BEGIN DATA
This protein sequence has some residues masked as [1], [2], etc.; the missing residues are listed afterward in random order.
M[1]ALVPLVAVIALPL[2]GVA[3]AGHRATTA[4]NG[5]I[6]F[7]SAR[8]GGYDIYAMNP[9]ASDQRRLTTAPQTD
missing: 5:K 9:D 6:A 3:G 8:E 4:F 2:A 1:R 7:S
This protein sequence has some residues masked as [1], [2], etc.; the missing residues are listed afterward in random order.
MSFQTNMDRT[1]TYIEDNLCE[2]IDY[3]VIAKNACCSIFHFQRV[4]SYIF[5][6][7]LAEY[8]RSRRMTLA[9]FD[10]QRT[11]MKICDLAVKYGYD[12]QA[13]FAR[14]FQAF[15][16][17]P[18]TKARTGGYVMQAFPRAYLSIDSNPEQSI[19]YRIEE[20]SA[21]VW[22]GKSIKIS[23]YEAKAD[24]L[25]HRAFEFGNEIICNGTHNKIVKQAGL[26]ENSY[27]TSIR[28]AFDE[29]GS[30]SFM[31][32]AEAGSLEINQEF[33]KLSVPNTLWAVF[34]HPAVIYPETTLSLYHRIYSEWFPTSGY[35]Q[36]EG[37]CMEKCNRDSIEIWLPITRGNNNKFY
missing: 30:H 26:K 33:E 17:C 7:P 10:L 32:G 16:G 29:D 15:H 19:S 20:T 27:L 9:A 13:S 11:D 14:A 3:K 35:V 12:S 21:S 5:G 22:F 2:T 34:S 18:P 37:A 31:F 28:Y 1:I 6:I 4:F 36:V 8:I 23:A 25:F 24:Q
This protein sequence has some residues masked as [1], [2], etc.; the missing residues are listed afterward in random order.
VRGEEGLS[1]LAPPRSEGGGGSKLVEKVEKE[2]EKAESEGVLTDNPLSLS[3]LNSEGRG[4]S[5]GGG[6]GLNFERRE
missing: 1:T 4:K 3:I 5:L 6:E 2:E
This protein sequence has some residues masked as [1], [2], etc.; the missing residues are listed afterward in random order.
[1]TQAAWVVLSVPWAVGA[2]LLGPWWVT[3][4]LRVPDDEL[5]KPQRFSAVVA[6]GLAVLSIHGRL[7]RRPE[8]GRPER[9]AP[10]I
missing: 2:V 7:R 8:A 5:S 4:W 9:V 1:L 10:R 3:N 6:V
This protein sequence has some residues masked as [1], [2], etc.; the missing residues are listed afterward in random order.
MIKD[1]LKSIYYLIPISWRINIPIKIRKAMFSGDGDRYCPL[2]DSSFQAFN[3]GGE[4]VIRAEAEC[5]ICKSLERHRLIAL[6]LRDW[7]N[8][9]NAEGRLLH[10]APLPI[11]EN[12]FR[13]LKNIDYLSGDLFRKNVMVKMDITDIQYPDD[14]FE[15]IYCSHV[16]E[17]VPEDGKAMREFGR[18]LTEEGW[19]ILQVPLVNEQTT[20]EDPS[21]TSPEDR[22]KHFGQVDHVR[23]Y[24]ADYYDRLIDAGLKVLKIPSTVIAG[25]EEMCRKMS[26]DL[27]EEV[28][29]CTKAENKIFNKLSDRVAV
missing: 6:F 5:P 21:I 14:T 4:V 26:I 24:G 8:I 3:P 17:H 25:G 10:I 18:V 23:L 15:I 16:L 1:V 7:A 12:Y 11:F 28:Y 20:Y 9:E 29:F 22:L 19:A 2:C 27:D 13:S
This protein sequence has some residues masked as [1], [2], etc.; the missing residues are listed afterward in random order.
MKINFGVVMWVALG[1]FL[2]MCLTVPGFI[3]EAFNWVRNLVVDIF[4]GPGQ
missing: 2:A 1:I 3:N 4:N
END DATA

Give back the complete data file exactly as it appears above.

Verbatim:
This protein sequence has some residues masked as [1], [2], etc.; the missing residues are listed afterward in random order.
M[1]ALVPLVAVIALPL[2]GVA[3]AGHRATTA[4]NG[5]I[6]F[7]SAR[8]GGYDIYAMNP[9]ASDQRRLTTAPQTD
missing: 5:K 9:D 6:A 3:G 8:E 4:F 2:A 1:R 7:S
This protein sequence has some residues masked as [1], [2], etc.; the missing residues are listed afterward in random order.
MSFQTNMDRT[1]TYIEDNLCE[2]IDY[3]VIAKNACCSIFHFQRV[4]SYIF[5][6][7]LAEY[8]RSRRMTLA[9]FD[10]QRT[11]MKICDLAVKYGYD[12]QA[13]FAR[14]FQAF[15][16][17]P[18]TKARTGGYVMQAFPRAYLSIDSNPEQSI[19]YRIEE[20]SA[21]VW[22]GKSIKIS[23]YEAKAD[24]L[25]HRAFEFGNEIICNGTHNKIVKQAGL[26]ENSY[27]TSIR[28]AFDE[29]GS[30]SFM[31][32]AEAGSLEINQEF[33]KLSVPNTLWAVF[34]HPAVIYPETTLSLYHRIYSEWFPTSGY[35]Q[36]EG[37]CMEKCNRDSIEIWLPITRGNNNKFY
missing: 30:H 26:K 33:E 17:C 7:P 10:L 32:G 16:G 29:D 15:H 19:S 20:T 27:L 9:A 13:S 11:D 14:A 3:K 35:V 12:S 21:S 5:G 22:F 2:T 34:S 18:P 37:A 31:F 28:Y 1:I 6:I 4:F 36:V 8:I 23:A 25:F 24:Q
This protein sequence has some residues masked as [1], [2], etc.; the missing residues are listed afterward in random order.
VRGEEGLS[1]LAPPRSEGGGGSKLVEKVEKE[2]EKAESEGVLTDNPLSLS[3]LNSEGRG[4]S[5]GGG[6]GLNFERRE
missing: 1:T 4:K 3:I 5:L 6:E 2:E
This protein sequence has some residues masked as [1], [2], etc.; the missing residues are listed afterward in random order.
[1]TQAAWVVLSVPWAVGA[2]LLGPWWVT[3][4]LRVPDDEL[5]KPQRFSAVVA[6]GLAVLSIHGRL[7]RRPE[8]GRPER[9]AP[10]I
missing: 2:V 7:R 8:A 5:S 4:W 9:V 1:L 10:R 3:N 6:V
This protein sequence has some residues masked as [1], [2], etc.; the missing residues are listed afterward in random order.
MIKD[1]LKSIYYLIPISWRINIPIKIRKAMFSGDGDRYCPL[2]DSSFQAFN[3]GGE[4]VIRAEAEC[5]ICKSLERHRLIAL[6]LRDW[7]N[8][9]NAEGRLLH[10]APLPI[11]EN[12]FR[13]LKNIDYLSGDLFRKNVMVKMDITDIQYPDD[14]FE[15]IYCSHV[16]E[17]VPEDGKAMREFGR[18]LTEEGW[19]ILQVPLVNEQTT[20]EDPS[21]TSPEDR[22]KHFGQVDHVR[23]Y[24]ADYYDRLIDAGLKVLKIPSTVIAG[25]EEMCRKMS[26]DL[27]EEV[28][29]CTKAENKIFNKLSDRVAV
missing: 6:F 5:P 21:I 14:T 4:V 26:I 24:G 8:I 3:P 17:H 25:G 10:I 18:V 23:L 15:I 16:L 1:V 7:A 12:Y 11:F 28:Y 20:Y 9:E 29:F 22:L 19:A 2:C 27:D 13:S
This protein sequence has some residues masked as [1], [2], etc.; the missing residues are listed afterward in random order.
MKINFGVVMWVALG[1]FL[2]MCLTVPGFI[3]EAFNWVRNLVVDIF[4]GPGQ
missing: 2:A 1:I 3:N 4:N